Summer in Central Ohio is a great time to visit local festivals. However, a festival that requires a lot of walking or doesn’t offer shade may make it difficult for your senior parents to enjoy themselves.
But everyone is different. Your parents may be able to walk for hours but can’t stay in the sun for long. Or they may need a wheelchair for long distances because they tire easy.
We’ve looked at some of the area’s highlighted festivals and events this summer and rated them A-C (A as highest rating) for accessibility, walking distance, access to shade, and access to water.
Through September 15, Franklin Park Conservatory & Botanical Gardens
Franklin Park Conservatory offers close parking, walkways that are smooth and well-tended, limited sun exposure, and opportunities to sit and rest if needed for your senior parent. Through September 15, you can wander through tropical plant collections featuring hundreds of colorful, exotic butterflies.
Columbus Arts Festival
June 7-9, Scioto Mile
The advent of the Scioto Mile makes this event much more accessible for seniors. Park at a nearby parking garage. The walkway along the mile is accessible, but it’s a little hilly and may pose challenges for your parent if they have mobility issues. More than 280 nationally acclaimed artists display their works during this event, so if the sun gets too much, most of them have space to welcome you under their canopy.
July 19-21, Bicentennial, West Bank and Genoa Parks on the Scioto Mile
Although highly accessible, downtown Columbus lacks shade, so the ribs aren’t the only things that are hot. Luckily, the music venues are all in parks which offer shade. Some of the music venues aren’t close to water vendors, so bring a small cooler or, at least, a water bottle or two for your parent to prevent dehydration. Handicap parking is available on the street and in nearby parking garages. If COSI finishes its underground lot in time, there should be plenty of parking available.
Ohio State Fair
July 24-August 4, Ohio Expo Center
You would think, with rides, food booths, and just about everything requiring electricity, power cables would be a big problem for anyone who is in a wheelchair or has difficulty walking. However, in most places, cords have been covered in what are called “yellow jackets”, which ramp over the cords. Most restrooms and all entertainment areas are accessible, and the stages even have assisted listening devices.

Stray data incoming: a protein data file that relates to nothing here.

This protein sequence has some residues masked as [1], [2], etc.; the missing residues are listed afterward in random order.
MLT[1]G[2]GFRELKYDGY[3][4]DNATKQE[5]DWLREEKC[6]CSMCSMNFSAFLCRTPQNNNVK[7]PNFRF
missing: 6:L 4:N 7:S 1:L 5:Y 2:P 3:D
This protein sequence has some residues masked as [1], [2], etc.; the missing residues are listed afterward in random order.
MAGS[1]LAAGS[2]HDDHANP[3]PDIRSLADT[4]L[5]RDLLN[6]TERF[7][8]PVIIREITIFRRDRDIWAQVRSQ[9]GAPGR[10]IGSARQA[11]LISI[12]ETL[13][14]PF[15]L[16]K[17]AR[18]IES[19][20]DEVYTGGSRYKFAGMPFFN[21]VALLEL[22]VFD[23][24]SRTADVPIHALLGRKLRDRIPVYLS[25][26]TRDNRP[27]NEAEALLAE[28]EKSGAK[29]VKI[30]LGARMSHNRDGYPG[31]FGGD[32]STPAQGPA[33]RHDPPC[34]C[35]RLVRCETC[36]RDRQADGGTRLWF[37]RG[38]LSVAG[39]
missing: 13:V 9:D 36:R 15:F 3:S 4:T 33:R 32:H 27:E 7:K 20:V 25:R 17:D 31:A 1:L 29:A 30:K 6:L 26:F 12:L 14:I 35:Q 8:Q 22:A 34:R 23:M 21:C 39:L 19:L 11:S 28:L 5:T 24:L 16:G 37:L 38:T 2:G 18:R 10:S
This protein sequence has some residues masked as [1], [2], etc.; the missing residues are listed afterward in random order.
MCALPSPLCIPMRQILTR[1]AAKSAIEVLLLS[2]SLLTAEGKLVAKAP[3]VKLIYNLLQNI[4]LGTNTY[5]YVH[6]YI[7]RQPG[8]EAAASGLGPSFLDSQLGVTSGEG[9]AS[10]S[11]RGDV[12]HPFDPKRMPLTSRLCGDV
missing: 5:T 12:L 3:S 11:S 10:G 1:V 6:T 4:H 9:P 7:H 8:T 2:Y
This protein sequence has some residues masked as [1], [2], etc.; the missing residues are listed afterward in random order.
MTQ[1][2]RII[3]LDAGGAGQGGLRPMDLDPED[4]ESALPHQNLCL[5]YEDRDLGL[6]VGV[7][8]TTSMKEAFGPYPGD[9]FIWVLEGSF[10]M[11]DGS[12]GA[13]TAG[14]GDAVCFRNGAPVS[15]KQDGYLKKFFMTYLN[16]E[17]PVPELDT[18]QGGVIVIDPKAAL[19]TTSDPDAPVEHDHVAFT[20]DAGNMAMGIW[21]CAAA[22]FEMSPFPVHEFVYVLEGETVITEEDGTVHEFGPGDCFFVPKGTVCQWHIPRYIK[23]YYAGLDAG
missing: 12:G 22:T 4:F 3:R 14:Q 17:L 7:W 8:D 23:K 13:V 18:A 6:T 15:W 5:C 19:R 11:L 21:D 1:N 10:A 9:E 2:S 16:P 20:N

Dublin Irish Festival
August 2-4, Dublin
Dublin plays host to the world’s second largest Irish celebration, but if your parent has mobility issues, some areas may be inaccessible. On the other hand, you’re sure to find a spot to view many of the 65 acts and 535 performers. Wheelchairs are available at Information Tents.
Columbus Food Truck Festival
August 16-17, Bicentennial Park and Scioto Mile
This festival has moved from Columbus Commons to the Scioto Mile, which means less shade (unless you head to Bicentennial Park) and a bit of a slope in some places. Sample delicious food from more than 70 Ohio food trucks and experience live music and arts and crafts for all ages.
Columbus Greek Festival
August 30 – September 2, Annunciation Greek Orthodox Cathedral
Taste souvlaki and baklava and enjoy the best of Greek culture in the Short North. There’s a nearby parking garage, as well as on-street parking, so you shouldn’t have to walk more than a block to get to the festival. The courtyard and parking lot where the festival is held are flat and even, and the cathedral is accessible.
September 13-15, Ohio History Center’s Ohio Village
While each of the buildings inside Ohio Village is accessible, your parent may need some help to get in. However, staff members are there to help, so just ask. Handicap parking is available right outside the front door, but regular parking fees of $5 per day apply. Your parents are sure to love looking at (and perhaps buying) the modern handcrafted treasures and vintage pieces on display.
September 6-8, Ohio Expo Center
The location is very accessible, and there’s lots of parking nearby. The only hazard to watch out for is the crowds, especially at night. Early evening lets you avoid the sun and the sometimes-too-exuberant festival-goers. That said, enjoy the best German food Columbus has to offer, as well as polkas and other performances.
October 7-13, St. John the Baptist Church
It’s not easy to get around this festival, and there’s no close parking. That said, there are areas where you can enjoy the bands and music and food; just avoid the potholes. This is a great festival to bring both grands—parents and kids—because all the activity is centralized. And this is one of the friendliest festivals around, so if your parent has difficulty walking or needs to sit down, just ask, and someone will help out.
Central Ohio has a lot to offer seniors, whether you live here or you’re just visiting. If your parent needs some help, whether a respite stay, post-surgery rehabilitation, skilled nursing, assisted living, cardiac care or memory care, we can help at one of our 6 (soon-to-be 7) area communities. If you would like to know more about the options available at a location near you, please contact us.